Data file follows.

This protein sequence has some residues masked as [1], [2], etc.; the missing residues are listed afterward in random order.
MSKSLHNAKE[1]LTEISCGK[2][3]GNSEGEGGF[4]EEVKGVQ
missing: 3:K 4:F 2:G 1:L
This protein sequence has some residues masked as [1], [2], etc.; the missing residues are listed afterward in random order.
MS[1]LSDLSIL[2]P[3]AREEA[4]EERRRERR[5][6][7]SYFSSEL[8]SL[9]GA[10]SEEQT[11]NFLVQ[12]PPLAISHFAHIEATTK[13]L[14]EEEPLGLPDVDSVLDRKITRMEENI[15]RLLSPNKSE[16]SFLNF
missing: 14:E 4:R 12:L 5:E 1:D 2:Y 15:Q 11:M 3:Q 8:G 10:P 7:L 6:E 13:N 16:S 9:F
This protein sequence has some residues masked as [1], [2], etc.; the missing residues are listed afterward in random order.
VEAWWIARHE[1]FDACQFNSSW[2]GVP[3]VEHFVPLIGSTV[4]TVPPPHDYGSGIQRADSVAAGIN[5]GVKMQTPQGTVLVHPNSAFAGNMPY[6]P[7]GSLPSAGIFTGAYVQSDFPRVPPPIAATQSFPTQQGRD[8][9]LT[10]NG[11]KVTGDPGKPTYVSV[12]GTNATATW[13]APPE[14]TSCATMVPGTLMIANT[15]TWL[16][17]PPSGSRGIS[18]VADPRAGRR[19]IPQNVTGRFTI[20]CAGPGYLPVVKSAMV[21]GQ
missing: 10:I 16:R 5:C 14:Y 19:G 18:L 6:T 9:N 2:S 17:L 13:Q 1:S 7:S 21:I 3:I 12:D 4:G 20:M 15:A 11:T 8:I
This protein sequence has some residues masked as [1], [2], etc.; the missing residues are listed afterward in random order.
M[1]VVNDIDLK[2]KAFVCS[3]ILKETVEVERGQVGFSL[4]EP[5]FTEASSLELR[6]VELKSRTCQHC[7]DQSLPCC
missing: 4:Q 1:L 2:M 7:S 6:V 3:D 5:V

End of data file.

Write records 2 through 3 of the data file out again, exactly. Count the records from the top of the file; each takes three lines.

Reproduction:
This protein sequence has some residues masked as [1], [2], etc.; the missing residues are listed afterward in random order.
MS[1]LSDLSIL[2]P[3]AREEA[4]EERRRERR[5][6][7]SYFSSEL[8]SL[9]GA[10]SEEQT[11]NFLVQ[12]PPLAISHFAHIEATTK[13]L[14]EEEPLGLPDVDSVLDRKITRMEENI[15]RLLSPNKSE[16]SFLNF
missing: 14:E 4:R 12:L 5:E 1:D 2:Y 15:Q 11:M 3:Q 8:G 10:P 7:L 6:E 13:N 16:S 9:F
This protein sequence has some residues masked as [1], [2], etc.; the missing residues are listed afterward in random order.
VEAWWIARHE[1]FDACQFNSSW[2]GVP[3]VEHFVPLIGSTV[4]TVPPPHDYGSGIQRADSVAAGIN[5]GVKMQTPQGTVLVHPNSAFAGNMPY[6]P[7]GSLPSAGIFTGAYVQSDFPRVPPPIAATQSFPTQQGRD[8][9]LT[10]NG[11]KVTGDPGKPTYVSV[12]GTNATATW[13]APPE[14]TSCATMVPGTLMIANT[15]TWL[16][17]PPSGSRGIS[18]VADPRAGRR[19]IPQNVTGRFTI[20]CAGPGYLPVVKSAMV[21]GQ
missing: 10:I 16:R 5:C 14:Y 19:G 18:L 6:T 9:N 2:S 17:L 13:Q 1:S 7:S 21:I 3:I 12:D 4:G 20:M 15:A 11:T 8:I